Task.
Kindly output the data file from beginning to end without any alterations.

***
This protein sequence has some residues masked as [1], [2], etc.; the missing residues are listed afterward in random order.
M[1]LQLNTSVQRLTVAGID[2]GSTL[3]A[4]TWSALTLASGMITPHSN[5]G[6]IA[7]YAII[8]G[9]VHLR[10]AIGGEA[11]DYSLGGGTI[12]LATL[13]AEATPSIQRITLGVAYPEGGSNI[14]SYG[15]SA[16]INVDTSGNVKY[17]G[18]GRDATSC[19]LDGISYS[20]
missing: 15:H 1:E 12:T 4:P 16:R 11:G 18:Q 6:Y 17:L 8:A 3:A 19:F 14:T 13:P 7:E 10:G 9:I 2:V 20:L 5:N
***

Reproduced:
This protein sequence has some residues masked as [1], [2], etc.; the missing residues are listed afterward in random order.
M[1]LQLNTSVQRLTVAGID[2]GSTL[3]A[4]TWSALTLASGMITPHSN[5]G[6]IA[7]YAII[8]G[9]VHLR[10]AIGGEA[11]DYSLGGGTI[12]LATL[13]AEATPSIQRITLGVAYPEGGSNI[14]SYG[15]SA[16]INVDTSGNVKY[17]G[18]GRDATSC[19]LDGISYS[20]
missing: 15:H 1:E 12:T 4:P 16:R 11:G 18:Q 6:Y 17:L 8:A 3:A 19:F 14:T 13:P 7:E 10:G 9:I 2:V 20:L 5:N